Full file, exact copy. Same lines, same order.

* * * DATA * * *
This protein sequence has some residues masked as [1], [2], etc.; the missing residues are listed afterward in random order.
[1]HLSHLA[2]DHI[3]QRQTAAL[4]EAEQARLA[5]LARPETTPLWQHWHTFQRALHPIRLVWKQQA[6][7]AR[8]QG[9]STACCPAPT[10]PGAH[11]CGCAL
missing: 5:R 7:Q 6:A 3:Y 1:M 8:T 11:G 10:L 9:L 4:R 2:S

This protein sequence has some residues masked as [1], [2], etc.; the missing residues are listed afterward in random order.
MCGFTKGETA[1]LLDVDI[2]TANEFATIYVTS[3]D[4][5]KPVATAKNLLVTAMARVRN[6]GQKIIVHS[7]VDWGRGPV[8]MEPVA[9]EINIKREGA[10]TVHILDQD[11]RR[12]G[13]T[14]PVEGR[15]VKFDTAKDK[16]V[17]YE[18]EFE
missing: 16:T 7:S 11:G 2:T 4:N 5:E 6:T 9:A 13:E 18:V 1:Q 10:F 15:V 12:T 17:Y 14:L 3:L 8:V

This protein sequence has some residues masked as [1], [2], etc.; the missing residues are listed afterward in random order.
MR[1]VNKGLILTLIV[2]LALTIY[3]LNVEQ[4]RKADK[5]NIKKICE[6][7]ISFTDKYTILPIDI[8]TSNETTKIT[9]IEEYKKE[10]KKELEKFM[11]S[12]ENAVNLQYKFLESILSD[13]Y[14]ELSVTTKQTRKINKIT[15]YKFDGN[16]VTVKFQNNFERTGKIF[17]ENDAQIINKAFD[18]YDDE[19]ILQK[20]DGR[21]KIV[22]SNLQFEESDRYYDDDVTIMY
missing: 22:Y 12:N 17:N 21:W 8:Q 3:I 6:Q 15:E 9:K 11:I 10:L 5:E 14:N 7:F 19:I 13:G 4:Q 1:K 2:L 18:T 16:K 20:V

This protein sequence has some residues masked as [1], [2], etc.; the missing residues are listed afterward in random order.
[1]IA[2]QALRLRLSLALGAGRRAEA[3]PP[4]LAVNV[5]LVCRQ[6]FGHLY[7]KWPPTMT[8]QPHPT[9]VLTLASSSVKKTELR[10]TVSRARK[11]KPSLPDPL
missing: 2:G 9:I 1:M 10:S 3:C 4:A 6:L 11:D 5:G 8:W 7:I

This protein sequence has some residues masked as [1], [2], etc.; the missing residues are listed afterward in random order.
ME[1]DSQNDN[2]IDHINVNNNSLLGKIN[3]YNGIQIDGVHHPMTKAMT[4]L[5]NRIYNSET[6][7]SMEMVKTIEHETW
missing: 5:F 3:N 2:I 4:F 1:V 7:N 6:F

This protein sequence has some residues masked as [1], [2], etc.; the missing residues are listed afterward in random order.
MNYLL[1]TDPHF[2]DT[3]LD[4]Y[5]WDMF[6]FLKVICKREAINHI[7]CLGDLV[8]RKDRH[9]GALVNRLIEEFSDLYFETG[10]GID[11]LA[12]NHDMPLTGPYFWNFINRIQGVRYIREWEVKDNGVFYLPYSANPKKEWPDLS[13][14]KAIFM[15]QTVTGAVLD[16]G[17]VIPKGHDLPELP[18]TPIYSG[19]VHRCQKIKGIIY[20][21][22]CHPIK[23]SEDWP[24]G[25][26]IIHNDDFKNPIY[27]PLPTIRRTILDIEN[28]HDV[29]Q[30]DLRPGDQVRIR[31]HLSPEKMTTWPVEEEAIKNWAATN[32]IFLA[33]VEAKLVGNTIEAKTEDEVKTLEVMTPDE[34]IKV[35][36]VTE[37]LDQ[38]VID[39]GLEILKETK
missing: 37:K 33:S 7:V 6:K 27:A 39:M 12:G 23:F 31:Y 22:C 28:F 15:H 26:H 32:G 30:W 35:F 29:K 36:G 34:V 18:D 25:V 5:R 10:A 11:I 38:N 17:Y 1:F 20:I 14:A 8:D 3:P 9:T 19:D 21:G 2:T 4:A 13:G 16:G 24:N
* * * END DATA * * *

This protein sequence has some residues masked as [1], [2], etc.; the missing residues are listed afterward in random order.
[1]HLSHLA[2]DHI[3]QRQTAAL[4]EAEQARLA[5]LARPETTPLWQHWHTFQRALHPIRLVWKQQA[6][7]AR[8]QG[9]STACCPAPT[10]PGAH[11]CGCAL
missing: 5:R 7:Q 6:A 3:Y 1:M 8:T 11:G 10:L 9:L 4:R 2:S

This protein sequence has some residues masked as [1], [2], etc.; the missing residues are listed afterward in random order.
MCGFTKGETA[1]LLDVDI[2]TANEFATIYVTS[3]D[4][5]KPVATAKNLLVTAMARVRN[6]GQKIIVHS[7]VDWGRGPV[8]MEPVA[9]EINIKREGA[10]TVHILDQD[11]RR[12]G[13]T[14]PVEGR[15]VKFDTAKDK[16]V[17]YE[18]EFE
missing: 16:T 7:S 11:G 2:T 4:N 5:E 6:T 9:A 13:E 18:V 1:Q 10:F 15:V 12:T 17:Y 14:L 3:L 8:V

This protein sequence has some residues masked as [1], [2], etc.; the missing residues are listed afterward in random order.
MR[1]VNKGLILTLIV[2]LALTIY[3]LNVEQ[4]RKADK[5]NIKKICE[6][7]ISFTDKYTILPIDI[8]TSNETTKIT[9]IEEYKKE[10]KKELEKFM[11]S[12]ENAVNLQYKFLESILSD[13]Y[14]ELSVTTKQTRKINKIT[15]YKFDGN[16]VTVKFQNNFERTGKIF[17]ENDAQIINKAFD[18]YDDE[19]ILQK[20]DGR[21]KIV[22]SNLQFEESDRYYDDDVTIMY
missing: 22:Y 12:N 17:N 21:W 8:Q 3:I 6:Q 15:E 9:K 11:I 10:L 5:E 14:N 7:F 19:I 13:G 4:Q 1:K 2:L 18:T 16:K 20:V

This protein sequence has some residues masked as [1], [2], etc.; the missing residues are listed afterward in random order.
[1]IA[2]QALRLRLSLALGAGRRAEA[3]PP[4]LAVNV[5]LVCRQ[6]FGHLY[7]KWPPTMT[8]QPHPT[9]VLTLASSSVKKTELR[10]TVSRARK[11]KPSLPDPL
missing: 2:G 9:I 1:M 10:S 3:C 4:A 6:L 11:D 5:G 8:W 7:I

This protein sequence has some residues masked as [1], [2], etc.; the missing residues are listed afterward in random order.
ME[1]DSQNDN[2]IDHINVNNNSLLGKIN[3]YNGIQIDGVHHPMTKAMT[4]L[5]NRIYNSET[6][7]SMEMVKTIEHETW
missing: 5:F 3:N 2:I 4:F 1:V 7:N 6:F

This protein sequence has some residues masked as [1], [2], etc.; the missing residues are listed afterward in random order.
MNYLL[1]TDPHF[2]DT[3]LD[4]Y[5]WDMF[6]FLKVICKREAINHI[7]CLGDLV[8]RKDRH[9]GALVNRLIEEFSDLYFETG[10]GID[11]LA[12]NHDMPLTGPYFWNFINRIQGVRYIREWEVKDNGVFYLPYSANPKKEWPDLS[13][14]KAIFM[15]QTVTGAVLD[16]G[17]VIPKGHDLPELP[18]TPIYSG[19]VHRCQKIKGIIY[20][21][22]CHPIK[23]SEDWP[24]G[25][26]IIHNDDFKNPIY[27]PLPTIRRTILDIEN[28]HDV[29]Q[30]DLRPGDQVRIR[31]HLSPEKMTTWPVEEEAIKNWAATN[32]IFLA[33]VEAKLVGNTIEAKTEDEVKTLEVMTPDE[34]IKV[35][36]VTE[37]LDQ[38]VID[39]GLEILKETK
missing: 37:K 33:S 7:V 6:K 27:A 39:M 12:G 23:F 31:Y 22:C 28:F 15:H 26:H 32:G 30:W 35:F 29:K 36:G 34:V 18:D 25:V 5:R 10:A 11:I 38:N 17:Y 1:F 20:I 14:A 8:D 3:P 9:T 19:D 21:G 2:T 4:A 13:G 16:G 24:N